Police’s Extinguishable Behavior

Recently, according to the Washington Post, “72 police officers were pulled off the street amid a probe into racist “Facebook posts”. How tragic! Not that they were removed and they will certainly be entitled due process but, as a former Chief, I believe the Chief of Police had absolutely no other recourse. The cost for removal of 72 officers is phenomenally high however, to leave them in place unscathed may be both costly and inexcusable.
Our police are a microcosm of society. We do much to make sure we select and hire the right personnel. We expect them to be extraordinarily talented and capable of putting forth herculean efforts to resolve differences and maintain some semblance of social order. Although the title “Police’s Extinguishable Behavior” is a play on words, undoubtedly most police conduct is indeed distinguishable. But what if there comes a time when these changes? Is it in the foreseeable future where the least desired amongst us ferociously competes for jobs in law enforcement?In many instances hiring requisites have already been changed to allow for the hiring of law enforcement officers who have used controlled substances and even those with certain criminal offenses.  Many police agencies have psychological screening services applied to those who invariably become police officers. The psychological services are provided in a way that screens out those whose perceptions and tolerance thresholds may not be amenable to cultural acceptance. Many psychologists use FFDE to help ferret out psychopathology, assess – stress, vulnerabilities, resiliency, etc.

One would have to be living in some subterranean environment to not know perhaps more than any time in our history our police are arguably reviled more so than ever.  Too often they are needlessly vilified, taunted and openly castigated on all too many occasions or even worse killed by emboldened criminals, who have no compunction about resisting arrest with violence. If we are the sum of our experiences, we must make sure our police are not marred by their humanistic experiences.  For the sake of integrity, our officers can ill afford to let explicit or implicit bias cause their interactions to be jaded and not be dispensers of fundamental fairness to all. Even as disciplined as our police must be, how long will they be able to remain above the emotional fray and not become like the wrought-up people they deal with on a day to day basis. One of the principal drivers of incivility and violence is anger, particularly couched with disrespect for one’s fellow man.  I sense police know they remain favorably viewed by most citizens. We can ill afford officers with bad attitudes they foment on those they interact with.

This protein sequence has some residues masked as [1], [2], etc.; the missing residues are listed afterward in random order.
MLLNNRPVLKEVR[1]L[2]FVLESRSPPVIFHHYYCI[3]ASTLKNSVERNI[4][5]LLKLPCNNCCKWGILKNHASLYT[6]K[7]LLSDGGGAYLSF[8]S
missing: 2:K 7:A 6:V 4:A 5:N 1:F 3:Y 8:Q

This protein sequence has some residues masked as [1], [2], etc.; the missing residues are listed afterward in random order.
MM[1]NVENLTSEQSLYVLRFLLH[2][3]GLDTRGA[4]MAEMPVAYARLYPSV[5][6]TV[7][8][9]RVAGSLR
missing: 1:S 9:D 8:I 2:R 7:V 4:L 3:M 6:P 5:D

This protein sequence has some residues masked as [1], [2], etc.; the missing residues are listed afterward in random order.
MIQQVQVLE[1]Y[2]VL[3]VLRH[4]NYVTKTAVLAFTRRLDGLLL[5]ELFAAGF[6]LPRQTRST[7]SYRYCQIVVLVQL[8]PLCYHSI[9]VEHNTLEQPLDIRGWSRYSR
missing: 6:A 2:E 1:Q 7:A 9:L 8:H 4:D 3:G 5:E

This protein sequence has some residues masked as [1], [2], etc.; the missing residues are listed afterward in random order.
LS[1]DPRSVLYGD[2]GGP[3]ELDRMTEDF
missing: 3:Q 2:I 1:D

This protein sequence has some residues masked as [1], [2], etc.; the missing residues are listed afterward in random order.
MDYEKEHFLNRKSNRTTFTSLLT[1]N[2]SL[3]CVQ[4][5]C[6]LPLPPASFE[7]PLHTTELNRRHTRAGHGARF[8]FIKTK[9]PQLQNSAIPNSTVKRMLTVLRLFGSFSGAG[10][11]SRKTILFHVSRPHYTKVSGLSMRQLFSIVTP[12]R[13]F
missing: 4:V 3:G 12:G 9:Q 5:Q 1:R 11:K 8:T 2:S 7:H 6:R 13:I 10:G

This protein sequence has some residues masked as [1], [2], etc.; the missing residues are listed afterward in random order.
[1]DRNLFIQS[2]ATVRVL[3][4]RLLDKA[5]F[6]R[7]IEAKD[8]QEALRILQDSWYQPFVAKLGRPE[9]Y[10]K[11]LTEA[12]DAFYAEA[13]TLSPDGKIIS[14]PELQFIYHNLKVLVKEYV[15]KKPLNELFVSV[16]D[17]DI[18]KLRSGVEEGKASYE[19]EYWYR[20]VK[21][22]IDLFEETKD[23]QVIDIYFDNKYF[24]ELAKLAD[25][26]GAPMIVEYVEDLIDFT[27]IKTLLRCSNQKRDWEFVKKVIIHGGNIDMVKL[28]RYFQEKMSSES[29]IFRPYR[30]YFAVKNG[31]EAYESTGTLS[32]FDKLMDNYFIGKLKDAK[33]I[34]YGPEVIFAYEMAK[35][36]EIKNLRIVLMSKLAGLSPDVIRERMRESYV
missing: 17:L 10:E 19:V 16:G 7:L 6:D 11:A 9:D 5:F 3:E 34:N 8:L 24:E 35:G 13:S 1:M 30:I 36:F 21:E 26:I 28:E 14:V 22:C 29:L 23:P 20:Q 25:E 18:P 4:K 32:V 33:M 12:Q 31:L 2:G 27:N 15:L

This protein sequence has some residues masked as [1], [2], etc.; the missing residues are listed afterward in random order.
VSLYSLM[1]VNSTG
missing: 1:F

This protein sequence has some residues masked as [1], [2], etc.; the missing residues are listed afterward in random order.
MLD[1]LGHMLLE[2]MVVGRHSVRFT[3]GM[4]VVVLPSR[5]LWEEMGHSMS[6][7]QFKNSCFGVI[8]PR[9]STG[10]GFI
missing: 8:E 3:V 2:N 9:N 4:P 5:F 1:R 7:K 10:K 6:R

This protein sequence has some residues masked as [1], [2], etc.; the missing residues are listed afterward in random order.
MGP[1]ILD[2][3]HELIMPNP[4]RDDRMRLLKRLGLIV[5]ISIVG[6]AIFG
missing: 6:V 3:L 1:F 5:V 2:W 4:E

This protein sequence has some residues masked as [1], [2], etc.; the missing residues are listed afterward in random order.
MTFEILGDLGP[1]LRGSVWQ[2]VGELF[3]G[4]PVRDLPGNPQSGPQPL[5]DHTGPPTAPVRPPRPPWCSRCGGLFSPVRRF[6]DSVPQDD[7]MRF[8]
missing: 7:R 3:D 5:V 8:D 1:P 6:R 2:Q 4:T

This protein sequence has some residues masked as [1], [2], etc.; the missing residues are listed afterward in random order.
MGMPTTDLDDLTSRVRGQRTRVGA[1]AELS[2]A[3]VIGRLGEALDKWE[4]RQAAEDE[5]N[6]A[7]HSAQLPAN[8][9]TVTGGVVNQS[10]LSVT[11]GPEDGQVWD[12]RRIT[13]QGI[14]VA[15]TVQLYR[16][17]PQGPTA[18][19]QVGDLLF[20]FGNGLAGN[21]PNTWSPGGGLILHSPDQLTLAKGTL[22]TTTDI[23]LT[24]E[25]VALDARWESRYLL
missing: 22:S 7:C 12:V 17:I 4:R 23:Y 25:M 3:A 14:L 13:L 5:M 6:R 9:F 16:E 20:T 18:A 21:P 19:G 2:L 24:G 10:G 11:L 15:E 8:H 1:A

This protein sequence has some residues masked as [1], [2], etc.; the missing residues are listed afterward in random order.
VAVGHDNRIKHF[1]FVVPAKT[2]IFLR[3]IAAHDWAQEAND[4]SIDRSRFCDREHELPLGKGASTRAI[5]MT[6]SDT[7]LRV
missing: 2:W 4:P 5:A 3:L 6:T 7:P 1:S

The Saul Alinsky effect is alive and well where the populace turns against the police. The Ferguson effect has notably changed the way America polices its cities, particularly the major metropolitan statistical areas where policing has become mostly reactive. Police are under constant scrutiny with the onset of body cams. The cameras do an admirable job in showing some scope of observation but does not accurately convey the fear and anxiousness of the officer. Even for the police, it’s often a hectic and sometimes scary world they have been thrust into. It’s imperative we show them the gratitude and appreciation they deserve.